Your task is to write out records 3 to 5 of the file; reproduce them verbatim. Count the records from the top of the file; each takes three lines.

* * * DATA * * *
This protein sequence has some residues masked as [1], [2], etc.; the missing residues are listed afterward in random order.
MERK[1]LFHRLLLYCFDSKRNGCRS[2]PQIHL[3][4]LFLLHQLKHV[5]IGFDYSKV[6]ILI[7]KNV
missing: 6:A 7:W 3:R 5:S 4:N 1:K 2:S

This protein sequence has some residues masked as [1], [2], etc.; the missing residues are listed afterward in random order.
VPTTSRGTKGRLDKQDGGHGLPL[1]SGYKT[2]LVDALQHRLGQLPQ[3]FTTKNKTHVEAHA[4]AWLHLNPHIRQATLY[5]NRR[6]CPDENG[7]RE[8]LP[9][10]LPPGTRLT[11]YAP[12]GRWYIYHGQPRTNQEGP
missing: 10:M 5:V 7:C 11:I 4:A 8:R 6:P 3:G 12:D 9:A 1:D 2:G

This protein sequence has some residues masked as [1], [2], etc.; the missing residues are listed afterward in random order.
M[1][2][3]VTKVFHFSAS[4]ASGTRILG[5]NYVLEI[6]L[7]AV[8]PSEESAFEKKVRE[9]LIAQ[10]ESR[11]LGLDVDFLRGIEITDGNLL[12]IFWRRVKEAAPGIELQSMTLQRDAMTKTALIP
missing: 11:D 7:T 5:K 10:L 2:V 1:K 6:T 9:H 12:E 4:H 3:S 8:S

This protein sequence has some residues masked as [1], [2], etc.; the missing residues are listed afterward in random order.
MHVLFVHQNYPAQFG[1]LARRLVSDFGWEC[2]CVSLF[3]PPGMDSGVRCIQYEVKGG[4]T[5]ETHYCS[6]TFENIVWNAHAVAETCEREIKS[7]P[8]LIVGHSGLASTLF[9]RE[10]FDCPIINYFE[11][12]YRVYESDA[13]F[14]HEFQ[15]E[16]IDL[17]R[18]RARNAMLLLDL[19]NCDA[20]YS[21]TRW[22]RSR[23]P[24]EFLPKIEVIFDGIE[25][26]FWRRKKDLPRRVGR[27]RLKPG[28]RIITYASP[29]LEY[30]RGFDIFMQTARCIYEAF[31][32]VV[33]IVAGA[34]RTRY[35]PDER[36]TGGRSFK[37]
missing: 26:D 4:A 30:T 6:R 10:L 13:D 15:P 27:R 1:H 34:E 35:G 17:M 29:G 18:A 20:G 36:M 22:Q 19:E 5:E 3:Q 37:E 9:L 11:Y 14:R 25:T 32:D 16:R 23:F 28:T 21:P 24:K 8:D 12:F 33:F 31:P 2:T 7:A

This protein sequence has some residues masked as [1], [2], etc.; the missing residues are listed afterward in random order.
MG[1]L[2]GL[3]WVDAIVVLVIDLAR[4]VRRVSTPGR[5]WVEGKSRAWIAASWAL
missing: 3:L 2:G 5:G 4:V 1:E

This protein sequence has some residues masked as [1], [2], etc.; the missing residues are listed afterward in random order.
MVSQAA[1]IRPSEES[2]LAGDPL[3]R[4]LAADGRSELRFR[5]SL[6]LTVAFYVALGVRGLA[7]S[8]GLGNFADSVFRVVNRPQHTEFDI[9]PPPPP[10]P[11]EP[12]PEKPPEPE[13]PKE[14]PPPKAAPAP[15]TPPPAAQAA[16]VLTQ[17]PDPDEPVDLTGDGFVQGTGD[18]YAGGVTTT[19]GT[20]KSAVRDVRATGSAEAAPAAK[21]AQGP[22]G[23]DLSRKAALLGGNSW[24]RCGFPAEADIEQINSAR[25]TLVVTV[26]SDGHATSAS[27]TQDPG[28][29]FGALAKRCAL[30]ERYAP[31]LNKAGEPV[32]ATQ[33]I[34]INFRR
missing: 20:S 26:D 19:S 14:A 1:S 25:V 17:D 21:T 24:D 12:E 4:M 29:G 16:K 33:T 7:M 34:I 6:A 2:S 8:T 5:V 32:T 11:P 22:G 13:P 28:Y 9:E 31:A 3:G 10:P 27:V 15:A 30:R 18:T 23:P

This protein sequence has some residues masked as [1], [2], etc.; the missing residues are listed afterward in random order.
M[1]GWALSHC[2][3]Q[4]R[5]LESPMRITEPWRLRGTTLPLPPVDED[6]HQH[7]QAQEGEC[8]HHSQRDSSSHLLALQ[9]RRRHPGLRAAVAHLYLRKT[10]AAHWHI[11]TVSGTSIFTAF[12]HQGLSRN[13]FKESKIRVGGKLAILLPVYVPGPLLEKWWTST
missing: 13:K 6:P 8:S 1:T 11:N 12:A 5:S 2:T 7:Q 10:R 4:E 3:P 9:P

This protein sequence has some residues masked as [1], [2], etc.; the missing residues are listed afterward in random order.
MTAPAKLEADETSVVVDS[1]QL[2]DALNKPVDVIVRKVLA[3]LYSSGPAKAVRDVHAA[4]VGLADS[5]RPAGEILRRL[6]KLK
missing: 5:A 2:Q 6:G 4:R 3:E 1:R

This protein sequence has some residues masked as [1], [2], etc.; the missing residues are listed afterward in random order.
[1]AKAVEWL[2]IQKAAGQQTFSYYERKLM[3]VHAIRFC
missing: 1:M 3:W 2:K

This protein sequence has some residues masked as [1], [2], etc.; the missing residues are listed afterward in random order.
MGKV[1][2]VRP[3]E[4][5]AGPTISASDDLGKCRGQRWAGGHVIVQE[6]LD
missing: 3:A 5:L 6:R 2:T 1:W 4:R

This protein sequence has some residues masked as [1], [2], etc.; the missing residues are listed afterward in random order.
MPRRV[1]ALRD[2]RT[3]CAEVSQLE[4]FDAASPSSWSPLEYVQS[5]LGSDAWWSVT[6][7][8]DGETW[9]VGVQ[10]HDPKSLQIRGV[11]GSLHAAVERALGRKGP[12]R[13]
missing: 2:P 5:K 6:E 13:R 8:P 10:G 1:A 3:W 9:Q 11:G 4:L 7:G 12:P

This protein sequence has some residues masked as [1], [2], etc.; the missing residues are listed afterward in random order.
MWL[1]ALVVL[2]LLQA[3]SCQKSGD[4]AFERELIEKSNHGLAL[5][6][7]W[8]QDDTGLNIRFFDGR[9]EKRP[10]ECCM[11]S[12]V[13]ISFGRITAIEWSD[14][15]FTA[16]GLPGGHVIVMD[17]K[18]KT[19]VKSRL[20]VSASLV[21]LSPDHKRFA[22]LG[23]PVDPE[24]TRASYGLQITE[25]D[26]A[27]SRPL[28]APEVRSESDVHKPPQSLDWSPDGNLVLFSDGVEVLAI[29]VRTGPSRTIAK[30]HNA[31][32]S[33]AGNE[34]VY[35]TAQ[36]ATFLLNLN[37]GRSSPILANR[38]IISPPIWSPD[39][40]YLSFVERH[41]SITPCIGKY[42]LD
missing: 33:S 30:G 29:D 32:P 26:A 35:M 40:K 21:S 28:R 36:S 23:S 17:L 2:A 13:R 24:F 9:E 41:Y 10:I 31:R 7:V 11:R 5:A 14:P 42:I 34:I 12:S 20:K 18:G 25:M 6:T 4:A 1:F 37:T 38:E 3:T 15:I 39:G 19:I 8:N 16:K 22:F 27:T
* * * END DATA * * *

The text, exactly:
This protein sequence has some residues masked as [1], [2], etc.; the missing residues are listed afterward in random order.
M[1][2][3]VTKVFHFSAS[4]ASGTRILG[5]NYVLEI[6]L[7]AV[8]PSEESAFEKKVRE[9]LIAQ[10]ESR[11]LGLDVDFLRGIEITDGNLL[12]IFWRRVKEAAPGIELQSMTLQRDAMTKTALIP
missing: 11:D 7:T 5:K 10:L 2:V 1:K 6:T 9:H 12:E 4:H 3:S 8:S

This protein sequence has some residues masked as [1], [2], etc.; the missing residues are listed afterward in random order.
MHVLFVHQNYPAQFG[1]LARRLVSDFGWEC[2]CVSLF[3]PPGMDSGVRCIQYEVKGG[4]T[5]ETHYCS[6]TFENIVWNAHAVAETCEREIKS[7]P[8]LIVGHSGLASTLF[9]RE[10]FDCPIINYFE[11][12]YRVYESDA[13]F[14]HEFQ[15]E[16]IDL[17]R[18]RARNAMLLLDL[19]NCDA[20]YS[21]TRW[22]RSR[23]P[24]EFLPKIEVIFDGIE[25][26]FWRRKKDLPRRVGR[27]RLKPG[28]RIITYASP[29]LEY[30]RGFDIFMQTARCIYEAF[31][32]VV[33]IVAGA[34]RTRY[35]PDER[36]TGGRSFK[37]
missing: 26:D 4:A 30:T 6:R 10:L 13:D 15:P 27:R 1:H 34:E 35:G 17:M 29:G 18:A 20:G 36:M 22:Q 19:E 5:E 3:Q 37:E 9:L 11:Y 14:R 25:T 32:D 16:R 23:F 28:T 21:P 24:K 8:D 12:F 33:F 31:P 2:T 7:A

This protein sequence has some residues masked as [1], [2], etc.; the missing residues are listed afterward in random order.
MG[1]L[2]GL[3]WVDAIVVLVIDLAR[4]VRRVSTPGR[5]WVEGKSRAWIAASWAL
missing: 3:L 2:G 5:G 4:V 1:E